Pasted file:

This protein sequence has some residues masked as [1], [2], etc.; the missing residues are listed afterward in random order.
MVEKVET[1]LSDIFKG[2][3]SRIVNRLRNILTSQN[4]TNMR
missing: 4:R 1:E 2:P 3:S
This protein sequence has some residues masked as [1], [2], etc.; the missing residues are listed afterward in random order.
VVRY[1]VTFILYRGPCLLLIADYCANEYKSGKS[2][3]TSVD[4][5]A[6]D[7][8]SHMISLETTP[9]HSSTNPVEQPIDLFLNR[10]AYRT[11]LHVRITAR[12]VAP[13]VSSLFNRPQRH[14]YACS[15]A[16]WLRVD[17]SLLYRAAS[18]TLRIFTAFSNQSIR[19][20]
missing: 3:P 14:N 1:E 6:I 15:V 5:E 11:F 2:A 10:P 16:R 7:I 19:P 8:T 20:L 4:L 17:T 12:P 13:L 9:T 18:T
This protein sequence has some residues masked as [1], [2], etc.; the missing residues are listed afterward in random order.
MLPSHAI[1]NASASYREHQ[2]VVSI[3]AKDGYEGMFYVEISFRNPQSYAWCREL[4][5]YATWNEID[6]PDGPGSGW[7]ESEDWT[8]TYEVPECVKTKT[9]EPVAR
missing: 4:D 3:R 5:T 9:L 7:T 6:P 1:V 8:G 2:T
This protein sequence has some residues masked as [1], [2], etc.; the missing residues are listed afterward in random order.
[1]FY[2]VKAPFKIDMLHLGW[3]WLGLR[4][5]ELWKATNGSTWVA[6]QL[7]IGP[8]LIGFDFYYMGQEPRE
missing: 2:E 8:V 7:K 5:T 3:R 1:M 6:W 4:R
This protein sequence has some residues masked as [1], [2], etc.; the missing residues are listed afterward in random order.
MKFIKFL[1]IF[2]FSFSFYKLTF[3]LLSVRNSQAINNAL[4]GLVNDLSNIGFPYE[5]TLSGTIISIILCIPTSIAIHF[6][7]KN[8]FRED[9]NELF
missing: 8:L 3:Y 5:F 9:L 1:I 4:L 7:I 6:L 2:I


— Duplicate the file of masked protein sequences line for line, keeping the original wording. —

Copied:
This protein sequence has some residues masked as [1], [2], etc.; the missing residues are listed afterward in random order.
MVEKVET[1]LSDIFKG[2][3]SRIVNRLRNILTSQN[4]TNMR
missing: 4:R 1:E 2:P 3:S
This protein sequence has some residues masked as [1], [2], etc.; the missing residues are listed afterward in random order.
VVRY[1]VTFILYRGPCLLLIADYCANEYKSGKS[2][3]TSVD[4][5]A[6]D[7][8]SHMISLETTP[9]HSSTNPVEQPIDLFLNR[10]AYRT[11]LHVRITAR[12]VAP[13]VSSLFNRPQRH[14]YACS[15]A[16]WLRVD[17]SLLYRAAS[18]TLRIFTAFSNQSIR[19][20]
missing: 3:P 14:N 1:E 6:I 15:V 5:E 11:F 2:A 10:P 16:R 7:I 19:P 8:T 20:L 4:L 17:T 12:P 13:L 9:T 18:T
This protein sequence has some residues masked as [1], [2], etc.; the missing residues are listed afterward in random order.
MLPSHAI[1]NASASYREHQ[2]VVSI[3]AKDGYEGMFYVEISFRNPQSYAWCREL[4][5]YATWNEID[6]PDGPGSGW[7]ESEDWT[8]TYEVPECVKTKT[9]EPVAR
missing: 4:D 3:R 5:T 9:L 7:T 6:P 1:V 8:G 2:T
This protein sequence has some residues masked as [1], [2], etc.; the missing residues are listed afterward in random order.
[1]FY[2]VKAPFKIDMLHLGW[3]WLGLR[4][5]ELWKATNGSTWVA[6]QL[7]IGP[8]LIGFDFYYMGQEPRE
missing: 2:E 8:V 7:K 5:T 3:R 1:M 6:W 4:R
This protein sequence has some residues masked as [1], [2], etc.; the missing residues are listed afterward in random order.
MKFIKFL[1]IF[2]FSFSFYKLTF[3]LLSVRNSQAINNAL[4]GLVNDLSNIGFPYE[5]TLSGTIISIILCIPTSIAIHF[6][7]KN[8]FRED[9]NELF
missing: 8:L 3:Y 5:F 9:L 1:I 4:L 7:I 6:L 2:I